Before many of you jump on me, I believe that Dwayne Allen is a talented player who has not been used enough in the past 2 years. With that being said, he should not be paid like a top 10 tight end. Even if you believe that Allen can become a top 10 tight end, which is true, you don't pay him like one after 3 years of little activity. If you pay players only based on what they can become, then you're not negotiating properly.
In 2015, Allen played in 13 games and played in approximately 55.5% of the snaps. He amassed 109 receiving yards on 16 catches and had 1 touchdown. His effectiveness as a blocker gets mixed reviews. Pro Football Focus rated him as one of the worst run blockers in the NFL last season. In my opinion and in the opinion of other Colts writers, he is an average to above average blocking tight end.
What was the market value of tight ends in 2016? Zach Ertz just received a 5 year, 42.5M with 49% being guaranteed. That contract was considered an overpayment, but Ertz broke 850 receiving yards in 2015, is considered a good blocker and played the majority of snaps on the Eagles offense. Ertz also has over 2000 receiving yards through the first 3 years of his career. Travis Kelce, one of the top 4 tight ends in the NFL, signed a 5 year 46M deal with 43% guaranteed. With Kelce eclipsing 850 yards in the last two seasons while being the biggest and most talented receiving target on that offense, that deal can be justified. With his injury history, the smaller guaranteed money percentage makes sense.
I feel Owen Daniels is a very good comparison for Dwayne Allen. He has similar production and traits. He has been an effective receiver for the majority of his career (over 500 yards this past season and over 5600 in his 10 year career). He plays the vast majority of the team's snaps (whether it was the Texans or Broncos or Ravens) and is known to be a very good blocking tight end. He makes an average of 4 million per year in a contract he received last year, and was given that contract after many years of consistent play. For Allen to get nearly double that amount is surprising. Yes he has more potential, but he has little to back that up.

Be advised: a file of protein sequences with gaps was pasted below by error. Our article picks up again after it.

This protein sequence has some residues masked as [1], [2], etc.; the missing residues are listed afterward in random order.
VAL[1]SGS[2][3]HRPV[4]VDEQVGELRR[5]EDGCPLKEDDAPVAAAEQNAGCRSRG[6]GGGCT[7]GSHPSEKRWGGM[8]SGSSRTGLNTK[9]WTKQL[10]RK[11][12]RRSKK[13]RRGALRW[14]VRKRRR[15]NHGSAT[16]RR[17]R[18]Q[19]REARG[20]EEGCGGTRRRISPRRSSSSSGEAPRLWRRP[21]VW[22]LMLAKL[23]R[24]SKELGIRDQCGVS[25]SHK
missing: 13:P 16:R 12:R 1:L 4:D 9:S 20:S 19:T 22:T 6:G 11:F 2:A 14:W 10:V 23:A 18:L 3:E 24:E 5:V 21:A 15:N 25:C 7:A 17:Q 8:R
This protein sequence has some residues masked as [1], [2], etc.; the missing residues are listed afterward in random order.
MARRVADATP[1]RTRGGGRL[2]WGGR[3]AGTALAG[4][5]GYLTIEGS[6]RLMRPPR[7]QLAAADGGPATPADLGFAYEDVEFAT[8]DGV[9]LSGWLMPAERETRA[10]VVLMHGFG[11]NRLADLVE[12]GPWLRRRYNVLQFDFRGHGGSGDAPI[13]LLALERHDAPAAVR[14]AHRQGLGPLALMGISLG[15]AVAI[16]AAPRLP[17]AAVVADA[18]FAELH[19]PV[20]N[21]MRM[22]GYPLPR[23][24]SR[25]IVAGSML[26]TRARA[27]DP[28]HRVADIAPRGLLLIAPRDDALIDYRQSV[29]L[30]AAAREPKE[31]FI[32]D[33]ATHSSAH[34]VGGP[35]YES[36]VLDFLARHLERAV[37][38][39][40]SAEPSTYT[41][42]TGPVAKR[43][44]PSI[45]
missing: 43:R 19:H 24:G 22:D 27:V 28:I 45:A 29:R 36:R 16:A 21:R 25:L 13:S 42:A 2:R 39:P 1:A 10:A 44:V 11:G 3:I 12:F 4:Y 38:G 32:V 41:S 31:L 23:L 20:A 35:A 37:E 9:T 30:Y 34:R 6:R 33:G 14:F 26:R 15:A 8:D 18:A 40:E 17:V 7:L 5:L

Someone who has missed 21 games in the past 3 seasons should not have 54% of his contract guaranteed. His guaranteed money percentage is as high as any top tight end in the NFL. The only tight end in the NFL (with a non-rookie contract) with a high guaranteed money percentage than Allen is Charles Clay (64%) and Jordan Cameron (83.33%). Rob Gronkowski and Gary Barnidge have guaranteed money percentages at 24% and 26%, respectively. Greg Olsen is at 53%, and he hasn't missed a game since 2007 (on top of playing over 90% of the offensive snaps).
With contracts these days being all about the guaranteed money, it's safe to say that Allen got paid like a top tier tight end in that regard.
It seems like Allen was going to fetch a pretty penny on the market (around 8M per year according to some sources), but that doesn't justify anything. That doesn't mean that Allen was worth this 7.4M per year contract.
This contract is purely based on potential, and that's what I don't like about it. Dwayne Allen can become a top 10 tight end, Dwayne Allen can become a star, but the key word is "can". It doesn't mean he will become a top 10 tight end. Right now, there is little to no evidence supporting his contract.
Personally, if the Colts had to choose between Fleener and Allen, I would have chosen Fleener, purely based on his production history, plus I believe his upside as a receiver is higher than that of Allen's. Nevertheless, that is besides the point in this article.
To wrap this up, my biggest issue with this is that this contract was given based purely on his potential. Allen has an injury history and has little production to back up his contract. Allen can become a very good tight end who's worth his contract, but at this point, he's not worth this much. I was a big advocate of a bridge deal and have Allen work for a big contract. As it turns out, the Colts skipped the bridge deal and went straight to the big contract.
The Colts have money to spend, but it doesn't mean they should look to use it all. Jerrell Freeman is the biggest free agent on the Colts and needs to be re-signed.
At the end of the day, super agent, Drew Rosenhaus, who has now secured big deals for clients Dwayne Allen and T.Y. Hilton. He must love Ryan Grigson!